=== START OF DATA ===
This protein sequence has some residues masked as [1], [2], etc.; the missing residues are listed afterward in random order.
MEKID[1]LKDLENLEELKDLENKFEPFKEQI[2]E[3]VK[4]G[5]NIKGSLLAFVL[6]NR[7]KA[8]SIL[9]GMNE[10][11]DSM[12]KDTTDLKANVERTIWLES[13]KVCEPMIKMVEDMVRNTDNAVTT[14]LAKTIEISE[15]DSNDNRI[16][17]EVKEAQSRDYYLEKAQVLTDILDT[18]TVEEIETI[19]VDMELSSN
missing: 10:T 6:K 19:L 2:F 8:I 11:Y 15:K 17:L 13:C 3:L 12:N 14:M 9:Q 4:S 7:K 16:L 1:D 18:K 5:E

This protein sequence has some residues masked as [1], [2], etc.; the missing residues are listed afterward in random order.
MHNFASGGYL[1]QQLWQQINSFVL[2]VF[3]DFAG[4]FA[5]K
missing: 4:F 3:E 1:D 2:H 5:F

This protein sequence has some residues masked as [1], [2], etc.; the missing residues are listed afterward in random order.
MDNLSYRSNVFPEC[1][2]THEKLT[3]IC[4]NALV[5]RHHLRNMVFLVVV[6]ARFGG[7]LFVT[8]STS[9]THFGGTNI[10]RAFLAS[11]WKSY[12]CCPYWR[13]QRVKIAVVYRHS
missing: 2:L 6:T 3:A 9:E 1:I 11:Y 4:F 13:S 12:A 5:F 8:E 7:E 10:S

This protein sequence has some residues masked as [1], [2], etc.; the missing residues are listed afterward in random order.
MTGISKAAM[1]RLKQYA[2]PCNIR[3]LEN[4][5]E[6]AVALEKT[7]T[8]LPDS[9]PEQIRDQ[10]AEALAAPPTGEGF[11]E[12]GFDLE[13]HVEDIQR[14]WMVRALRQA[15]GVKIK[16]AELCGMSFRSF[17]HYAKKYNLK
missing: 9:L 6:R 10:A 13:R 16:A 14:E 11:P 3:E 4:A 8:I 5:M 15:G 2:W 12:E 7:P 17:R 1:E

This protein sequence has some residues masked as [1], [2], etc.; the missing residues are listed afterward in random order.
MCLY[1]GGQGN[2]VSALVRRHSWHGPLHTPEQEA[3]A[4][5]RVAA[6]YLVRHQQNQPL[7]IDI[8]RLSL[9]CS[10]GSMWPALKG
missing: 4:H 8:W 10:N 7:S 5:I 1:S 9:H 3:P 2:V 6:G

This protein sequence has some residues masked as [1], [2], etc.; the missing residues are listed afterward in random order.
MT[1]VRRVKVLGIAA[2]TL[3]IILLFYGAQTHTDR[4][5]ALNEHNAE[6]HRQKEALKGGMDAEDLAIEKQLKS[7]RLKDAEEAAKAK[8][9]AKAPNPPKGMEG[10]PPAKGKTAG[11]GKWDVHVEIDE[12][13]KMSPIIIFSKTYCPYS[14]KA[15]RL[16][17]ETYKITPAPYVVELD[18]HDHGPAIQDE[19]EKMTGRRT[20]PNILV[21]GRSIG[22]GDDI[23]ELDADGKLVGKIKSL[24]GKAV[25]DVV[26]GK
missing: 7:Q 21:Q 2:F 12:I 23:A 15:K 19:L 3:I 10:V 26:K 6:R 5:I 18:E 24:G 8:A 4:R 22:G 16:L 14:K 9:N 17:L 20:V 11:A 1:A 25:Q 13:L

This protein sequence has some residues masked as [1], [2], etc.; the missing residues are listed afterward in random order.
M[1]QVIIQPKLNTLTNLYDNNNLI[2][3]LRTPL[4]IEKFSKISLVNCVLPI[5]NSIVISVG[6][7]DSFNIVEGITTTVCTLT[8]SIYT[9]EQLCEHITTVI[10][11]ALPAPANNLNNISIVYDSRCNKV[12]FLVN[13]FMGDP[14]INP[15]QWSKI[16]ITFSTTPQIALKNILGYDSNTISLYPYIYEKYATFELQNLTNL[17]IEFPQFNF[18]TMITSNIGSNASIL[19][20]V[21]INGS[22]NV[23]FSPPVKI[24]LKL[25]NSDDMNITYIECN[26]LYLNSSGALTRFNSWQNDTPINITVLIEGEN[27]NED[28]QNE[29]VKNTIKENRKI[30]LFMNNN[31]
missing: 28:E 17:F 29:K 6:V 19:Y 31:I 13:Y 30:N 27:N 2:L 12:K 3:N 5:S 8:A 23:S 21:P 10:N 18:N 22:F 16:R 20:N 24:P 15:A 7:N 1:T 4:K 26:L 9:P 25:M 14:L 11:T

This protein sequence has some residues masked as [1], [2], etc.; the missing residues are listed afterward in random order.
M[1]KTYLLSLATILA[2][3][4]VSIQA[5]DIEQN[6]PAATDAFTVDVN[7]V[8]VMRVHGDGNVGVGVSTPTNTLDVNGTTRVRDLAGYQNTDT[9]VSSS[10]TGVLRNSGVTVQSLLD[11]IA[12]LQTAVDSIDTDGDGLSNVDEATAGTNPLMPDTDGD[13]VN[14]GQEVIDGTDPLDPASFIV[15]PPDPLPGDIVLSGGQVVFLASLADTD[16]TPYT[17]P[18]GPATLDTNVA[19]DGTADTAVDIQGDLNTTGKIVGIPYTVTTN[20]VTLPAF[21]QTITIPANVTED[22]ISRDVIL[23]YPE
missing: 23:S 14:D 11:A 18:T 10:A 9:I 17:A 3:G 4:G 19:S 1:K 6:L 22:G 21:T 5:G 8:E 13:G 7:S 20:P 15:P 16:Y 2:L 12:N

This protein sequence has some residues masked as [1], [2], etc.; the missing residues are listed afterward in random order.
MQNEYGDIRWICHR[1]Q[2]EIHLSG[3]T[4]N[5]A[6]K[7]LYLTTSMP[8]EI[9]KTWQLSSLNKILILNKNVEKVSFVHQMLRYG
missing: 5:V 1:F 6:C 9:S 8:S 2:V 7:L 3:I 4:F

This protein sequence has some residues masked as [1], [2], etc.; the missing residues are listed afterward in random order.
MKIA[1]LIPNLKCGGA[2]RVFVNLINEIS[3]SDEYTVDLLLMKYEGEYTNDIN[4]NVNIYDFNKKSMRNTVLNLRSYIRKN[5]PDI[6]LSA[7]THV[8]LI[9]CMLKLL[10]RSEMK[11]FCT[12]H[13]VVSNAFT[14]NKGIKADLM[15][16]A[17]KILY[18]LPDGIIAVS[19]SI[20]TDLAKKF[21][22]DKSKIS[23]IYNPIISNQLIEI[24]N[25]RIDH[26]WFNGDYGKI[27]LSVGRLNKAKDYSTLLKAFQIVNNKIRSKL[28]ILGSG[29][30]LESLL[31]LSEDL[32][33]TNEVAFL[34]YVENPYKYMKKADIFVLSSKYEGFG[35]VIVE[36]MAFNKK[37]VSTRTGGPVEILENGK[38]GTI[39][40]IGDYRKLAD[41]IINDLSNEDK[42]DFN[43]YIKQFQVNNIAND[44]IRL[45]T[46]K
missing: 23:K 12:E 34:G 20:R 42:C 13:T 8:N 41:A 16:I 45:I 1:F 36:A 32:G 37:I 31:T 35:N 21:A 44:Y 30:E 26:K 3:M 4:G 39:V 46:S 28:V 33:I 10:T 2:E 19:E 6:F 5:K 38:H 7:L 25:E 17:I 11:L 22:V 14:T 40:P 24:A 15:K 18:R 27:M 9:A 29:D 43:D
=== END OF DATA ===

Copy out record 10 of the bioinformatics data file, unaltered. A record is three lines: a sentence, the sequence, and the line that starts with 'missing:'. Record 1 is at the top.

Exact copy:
This protein sequence has some residues masked as [1], [2], etc.; the missing residues are listed afterward in random order.
MKIA[1]LIPNLKCGGA[2]RVFVNLINEIS[3]SDEYTVDLLLMKYEGEYTNDIN[4]NVNIYDFNKKSMRNTVLNLRSYIRKN[5]PDI[6]LSA[7]THV[8]LI[9]CMLKLL[10]RSEMK[11]FCT[12]H[13]VVSNAFT[14]NKGIKADLM[15][16]A[17]KILY[18]LPDGIIAVS[19]SI[20]TDLAKKF[21][22]DKSKIS[23]IYNPIISNQLIEI[24]N[25]RIDH[26]WFNGDYGKI[27]LSVGRLNKAKDYSTLLKAFQIVNNKIRSKL[28]ILGSG[29][30]LESLL[31]LSEDL[32][33]TNEVAFL[34]YVENPYKYMKKADIFVLSSKYEGFG[35]VIVE[36]MAFNKK[37]VSTRTGGPVEILENGK[38]GTI[39][40]IGDYRKLAD[41]IINDLSNEDK[42]DFN[43]YIKQFQVNNIAND[44]IRL[45]T[46]K
missing: 23:K 12:E 34:G 20:R 42:C 13:T 8:N 41:A 16:I 45:I 1:F 36:A 32:G 37:I 31:T 35:N 21:A 44:Y 30:E 26:K 3:M 4:G 39:V 46:S 28:V 33:I 10:T 2:E 19:E 6:F 5:K 38:H 7:L 25:E 17:I 11:L 22:V 14:T 40:P 24:A 15:K 18:R 27:M 9:A 29:D 43:D